Saturday, January 7, 2017

The Last Parlour

“The Last Parlour”, reads the board at the entrance to the room. For someone who has never been to a real parlour all her life, it seems a paradox of sorts that a parlour should be the last place I should visit! I float alongside myself as they wheel me into the room. It feels strange that what had been a single identity a few hours ago, has split into two now. One is me, who is lying motionless on the stretcher and the other is me who is floating with myself. Did that confuse you or did you find that funny? I thought that was funny. But I never thought I was capable of saying such silly things, or laugh at my own jokes! Maybe situations such as these bring out your funny side! Again, it’s a pity I had to wait this long to bring out that side of me.

Someone, probably a ward boy, fishes out a tag that says ‘1729’ and slips it on my left toe. There are two more people accompanying us, perhaps helpers. From the stretcher that has been my bed until now, they lift and park me in the cold storage of the morgue. It amuses me to think how I, who had been Ratna, until a few hours ago, have suddenly been elevated to the status of a ‘body’, and now, I am a mere number.

The ACs in the room tells me I’m supposed to be feeling cold, but I am not. And I’m sure the ‘me’ who is lying inside that huge chest isn’t feeling cold either. That way, I have hated ACs all my life. The men are speaking to someone outside – ah, my daughter. I can tell she’s weeping, and I’m supposed to feel bad that she is upset, but I don’t. She’s waking towards the chest and one of the men pull it out. My daughter looks at my lifeless body and caresses my face. More tears run down her cheeks, and I know I should want to wipe them, but I don’t. I just look. And then, they all walk out, locking the door, leaving me alone with myself.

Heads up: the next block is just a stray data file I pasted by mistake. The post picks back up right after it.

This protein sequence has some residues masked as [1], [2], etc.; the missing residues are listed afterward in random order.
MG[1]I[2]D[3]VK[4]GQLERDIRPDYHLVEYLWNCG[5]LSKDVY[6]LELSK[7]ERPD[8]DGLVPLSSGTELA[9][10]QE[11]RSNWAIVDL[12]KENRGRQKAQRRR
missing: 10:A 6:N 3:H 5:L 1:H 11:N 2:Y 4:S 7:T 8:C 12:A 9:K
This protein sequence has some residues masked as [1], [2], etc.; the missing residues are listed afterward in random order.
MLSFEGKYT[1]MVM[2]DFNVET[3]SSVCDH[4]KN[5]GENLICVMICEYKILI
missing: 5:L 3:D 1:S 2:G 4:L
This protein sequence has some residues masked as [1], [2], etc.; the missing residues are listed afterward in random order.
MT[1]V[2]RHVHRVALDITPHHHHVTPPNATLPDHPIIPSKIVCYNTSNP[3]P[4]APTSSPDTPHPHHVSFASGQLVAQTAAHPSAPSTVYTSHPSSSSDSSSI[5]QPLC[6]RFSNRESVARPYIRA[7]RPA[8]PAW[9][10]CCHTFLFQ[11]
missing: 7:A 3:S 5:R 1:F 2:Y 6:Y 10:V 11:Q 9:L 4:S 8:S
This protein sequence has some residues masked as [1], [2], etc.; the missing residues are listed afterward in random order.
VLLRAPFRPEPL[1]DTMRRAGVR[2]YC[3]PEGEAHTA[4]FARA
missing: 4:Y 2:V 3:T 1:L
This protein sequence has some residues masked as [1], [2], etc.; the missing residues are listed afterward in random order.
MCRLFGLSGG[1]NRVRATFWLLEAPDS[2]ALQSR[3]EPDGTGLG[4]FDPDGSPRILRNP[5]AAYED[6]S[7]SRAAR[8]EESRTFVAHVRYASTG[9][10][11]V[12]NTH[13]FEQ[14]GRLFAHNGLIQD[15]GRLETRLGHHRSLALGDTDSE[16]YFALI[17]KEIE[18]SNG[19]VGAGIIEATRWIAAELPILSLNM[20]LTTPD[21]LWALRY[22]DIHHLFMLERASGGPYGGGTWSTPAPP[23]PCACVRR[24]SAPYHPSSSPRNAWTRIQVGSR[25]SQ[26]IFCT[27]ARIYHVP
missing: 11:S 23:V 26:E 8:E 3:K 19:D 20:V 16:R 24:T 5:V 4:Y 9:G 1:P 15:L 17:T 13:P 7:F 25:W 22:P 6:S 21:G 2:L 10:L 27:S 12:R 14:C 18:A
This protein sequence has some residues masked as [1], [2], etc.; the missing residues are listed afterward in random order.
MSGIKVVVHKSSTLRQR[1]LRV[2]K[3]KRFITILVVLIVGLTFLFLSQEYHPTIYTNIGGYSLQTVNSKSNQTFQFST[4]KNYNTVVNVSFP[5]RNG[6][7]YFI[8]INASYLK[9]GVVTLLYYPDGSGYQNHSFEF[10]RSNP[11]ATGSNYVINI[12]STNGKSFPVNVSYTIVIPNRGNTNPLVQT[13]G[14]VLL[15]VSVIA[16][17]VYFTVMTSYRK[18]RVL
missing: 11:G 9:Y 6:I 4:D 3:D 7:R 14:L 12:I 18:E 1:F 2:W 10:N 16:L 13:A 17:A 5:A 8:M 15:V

I want to look at myself now. It’s strange, I have never looked at myself from outside. No, I realise that that’s not entirely true, I have. I have looked at myself in the mirror before, but what I see now is different. I don’t even have to pull the chest out, I can just slide in, but look at the irony, the door to my body is closed. I cannot enter it again. How often have I wasted time trying to open shut doors not bothering about entering the one that was always open. And now try as I might, this door that was always open, is closed and funnily enough all other doors are open and I no longer care about entering them.

I look at myself and wonder if this is really me? I observe the black marks under my eyes and think of all the sleepless nights I’ve spent worrying. I realise how futile that was. I look at my ears - the golden studs are gone. Those were my favourite. How did I even think, I would be able to take them along? I look at my nose – they are wide, visible signs of a tube having fed me all these days. The upturned nose, no longer so. In the end, all it served was to feed me - food, not my ego.

The night passes quickly than I anticipate. The door opens again and this time there’s a stream of visitors. They’ve all come to see me – the me, that’s inside the chest. They look, they weep, they speak comforting words to my daughter, they tell her what a wonderful person I was. I wish they’d said that to me when I was still alive. But again, I don’t think I have said that to any person who was alive either. See? I’m being funny again. Their affection wants me to feel happy, but I can’t. I just look. I float about, looking at people, unable to feel their pain.

Again, it’s time for me to move. People shift me from the chest to the stretcher and then to a van. I float in, hovering above myself. There’s more crying. Many people leave, bidding me goodbye. Some accompany me.